I stopped using AmazonFresh after we got a lemon — quite literally.

It all started innocently enough. My wife and I decided to do a little grocery shopping, and like many of us do today, we went online and picked our food from Amazon’s digital shopping aisles. Our sundries included bread, coffee and some chocolate. Oh, and we needed a lemon.

The next day, half a dozen large green plastic AmazonFresh bags arrived at our front door. When we opened the first bag, we found a large box of plastic foam. Inside that enclosure were five frozen plastic bottles used to keep the box cold. And finally, sitting at the bottom of this environmentally unfriendly cacophony was a single lemon.

We’ve all had that moment with online shopping when you order a thumb drive and it shows up in a box big enough for a hot tub. Or when you try a new food delivery start-up and the box is filled with more plastic wrapping than nourishment. Or you purchase nonbreakable clothing that comes swaddled in enough packaging to keep an egg safe in an earthquake.

It makes you wonder if the environmental cost of making life easier — online grocery shopping, dry cleaning and now errand running — is adding more unnecessary waste to the world.

The answer is not as simple as not using these services. One could argue that if I had driven to the grocery store and purchased a lemon, I wouldn’t have put it in a plastic bag with a plastic foam container and five frozen plastic bottles to keep it cool. Yet the drive to the store wouldn’t be the best thing for the environment, either.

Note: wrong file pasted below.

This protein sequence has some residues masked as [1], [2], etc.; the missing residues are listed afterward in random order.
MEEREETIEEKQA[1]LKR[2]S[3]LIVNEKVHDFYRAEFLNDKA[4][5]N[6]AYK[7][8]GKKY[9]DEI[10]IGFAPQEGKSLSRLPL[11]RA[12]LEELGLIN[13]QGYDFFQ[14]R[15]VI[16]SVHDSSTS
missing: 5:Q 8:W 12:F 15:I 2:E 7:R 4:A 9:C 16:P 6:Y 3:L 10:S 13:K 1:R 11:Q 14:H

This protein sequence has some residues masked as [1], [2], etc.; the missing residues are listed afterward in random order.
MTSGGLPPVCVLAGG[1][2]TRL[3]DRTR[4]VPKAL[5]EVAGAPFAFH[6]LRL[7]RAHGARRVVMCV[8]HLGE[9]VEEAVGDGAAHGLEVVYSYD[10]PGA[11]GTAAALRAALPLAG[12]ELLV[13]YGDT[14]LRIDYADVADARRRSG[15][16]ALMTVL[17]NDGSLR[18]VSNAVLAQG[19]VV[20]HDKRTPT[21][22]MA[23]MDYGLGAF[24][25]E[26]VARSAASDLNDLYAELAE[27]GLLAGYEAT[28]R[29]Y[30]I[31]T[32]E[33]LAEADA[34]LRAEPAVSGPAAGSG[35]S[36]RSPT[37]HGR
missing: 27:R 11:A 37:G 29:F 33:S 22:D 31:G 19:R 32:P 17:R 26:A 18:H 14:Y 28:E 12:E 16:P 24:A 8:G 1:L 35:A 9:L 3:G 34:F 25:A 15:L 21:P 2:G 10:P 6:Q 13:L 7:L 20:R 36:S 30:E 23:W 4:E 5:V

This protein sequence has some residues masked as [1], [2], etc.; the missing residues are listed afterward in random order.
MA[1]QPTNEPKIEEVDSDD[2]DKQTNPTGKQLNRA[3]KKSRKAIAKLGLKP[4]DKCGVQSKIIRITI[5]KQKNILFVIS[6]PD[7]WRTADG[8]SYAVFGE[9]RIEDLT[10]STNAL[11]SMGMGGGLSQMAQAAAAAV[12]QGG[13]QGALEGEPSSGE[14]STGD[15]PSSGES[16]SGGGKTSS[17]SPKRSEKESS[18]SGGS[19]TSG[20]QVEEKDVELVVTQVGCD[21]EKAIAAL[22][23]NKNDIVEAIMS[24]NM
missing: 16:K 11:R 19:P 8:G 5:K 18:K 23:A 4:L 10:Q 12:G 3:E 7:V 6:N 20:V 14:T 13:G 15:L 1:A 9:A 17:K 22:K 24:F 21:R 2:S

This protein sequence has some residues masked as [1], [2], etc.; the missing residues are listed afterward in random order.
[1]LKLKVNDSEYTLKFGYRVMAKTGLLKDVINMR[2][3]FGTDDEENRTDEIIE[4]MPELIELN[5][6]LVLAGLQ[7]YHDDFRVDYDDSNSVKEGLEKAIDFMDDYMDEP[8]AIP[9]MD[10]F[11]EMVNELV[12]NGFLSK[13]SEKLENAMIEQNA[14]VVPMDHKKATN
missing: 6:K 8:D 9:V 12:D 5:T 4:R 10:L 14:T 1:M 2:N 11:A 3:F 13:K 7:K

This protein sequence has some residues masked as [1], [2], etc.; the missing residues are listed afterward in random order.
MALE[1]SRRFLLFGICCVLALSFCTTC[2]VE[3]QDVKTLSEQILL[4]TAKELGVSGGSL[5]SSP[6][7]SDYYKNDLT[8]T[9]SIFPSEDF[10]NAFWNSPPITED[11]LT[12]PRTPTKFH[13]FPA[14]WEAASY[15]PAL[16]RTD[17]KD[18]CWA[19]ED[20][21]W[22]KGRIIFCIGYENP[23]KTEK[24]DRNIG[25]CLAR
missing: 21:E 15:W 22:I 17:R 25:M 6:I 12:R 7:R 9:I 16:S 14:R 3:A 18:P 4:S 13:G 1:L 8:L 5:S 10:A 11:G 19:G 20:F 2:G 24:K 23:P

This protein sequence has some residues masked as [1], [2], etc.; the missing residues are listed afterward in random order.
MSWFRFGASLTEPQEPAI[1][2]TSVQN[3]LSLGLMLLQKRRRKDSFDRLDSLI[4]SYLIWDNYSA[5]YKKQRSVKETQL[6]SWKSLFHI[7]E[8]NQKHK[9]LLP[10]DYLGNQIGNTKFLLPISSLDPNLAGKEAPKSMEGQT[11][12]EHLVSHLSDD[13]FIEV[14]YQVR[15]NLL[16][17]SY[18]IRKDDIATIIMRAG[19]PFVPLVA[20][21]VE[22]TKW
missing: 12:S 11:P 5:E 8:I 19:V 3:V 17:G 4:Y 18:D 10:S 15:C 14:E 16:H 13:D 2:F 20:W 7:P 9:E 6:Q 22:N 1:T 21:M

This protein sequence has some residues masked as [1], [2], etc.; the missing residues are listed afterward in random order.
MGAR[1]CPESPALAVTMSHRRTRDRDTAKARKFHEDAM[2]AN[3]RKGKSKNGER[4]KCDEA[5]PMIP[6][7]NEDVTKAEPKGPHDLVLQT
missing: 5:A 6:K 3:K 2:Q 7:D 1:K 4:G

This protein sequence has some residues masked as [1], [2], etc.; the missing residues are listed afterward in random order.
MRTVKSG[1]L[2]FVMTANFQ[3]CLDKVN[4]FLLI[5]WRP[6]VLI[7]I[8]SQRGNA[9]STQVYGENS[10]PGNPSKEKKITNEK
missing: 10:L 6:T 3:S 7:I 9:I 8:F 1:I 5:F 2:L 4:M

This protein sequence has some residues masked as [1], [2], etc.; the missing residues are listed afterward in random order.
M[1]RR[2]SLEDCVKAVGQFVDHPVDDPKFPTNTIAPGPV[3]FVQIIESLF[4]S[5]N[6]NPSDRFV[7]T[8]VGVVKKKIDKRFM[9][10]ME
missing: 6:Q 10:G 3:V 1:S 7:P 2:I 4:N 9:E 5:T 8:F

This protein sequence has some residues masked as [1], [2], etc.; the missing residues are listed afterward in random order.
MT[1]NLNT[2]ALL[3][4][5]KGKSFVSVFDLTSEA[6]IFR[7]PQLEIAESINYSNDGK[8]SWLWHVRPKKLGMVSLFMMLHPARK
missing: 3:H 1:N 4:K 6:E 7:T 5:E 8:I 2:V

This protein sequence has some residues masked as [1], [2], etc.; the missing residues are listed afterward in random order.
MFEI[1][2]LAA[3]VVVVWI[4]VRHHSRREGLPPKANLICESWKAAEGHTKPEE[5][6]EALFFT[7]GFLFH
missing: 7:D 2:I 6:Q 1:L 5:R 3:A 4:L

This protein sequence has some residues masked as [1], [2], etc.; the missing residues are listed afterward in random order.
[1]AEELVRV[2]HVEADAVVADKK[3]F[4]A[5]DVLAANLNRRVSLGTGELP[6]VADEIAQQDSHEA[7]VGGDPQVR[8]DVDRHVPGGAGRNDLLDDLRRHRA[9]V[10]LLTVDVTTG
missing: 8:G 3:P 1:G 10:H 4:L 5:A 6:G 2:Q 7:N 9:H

Scott Matthews, a professor at Carnegie Mellon University who specializes in engineering and public policy, has found in his research that online shopping has a better effect on the environment than the waste that comes from gasoline and other emissions if you drive to the store instead.

But he noted that the slew of start-ups competing to get things to your door as quickly as possible are creating a new set of problems, from the packaging to the gasoline emissions.

“The worst-case scenario for a grocery delivery would be that every time someone calls, it dispatches a truck and does a whole run to and from the store, making no other stops for any other customers,” Mr. Matthews said. “At what point do you find yourself sitting in traffic on the 101, next to the dry cleaning truck and the grocery truck that is going to your house?”

It doesn’t seem that today’s armies of digital delivery initiatives are thinking about the environment. Instacart, Postmates, AmazonFresh, eBay Now, Google Shopping Express, Washio, among many others, all seem to be focused on being first, and not environmentally best.

And the new slew of online ready-to-eat food start-ups — including Blue Apron, Plated and Gobble — are creating an even larger amount of waste.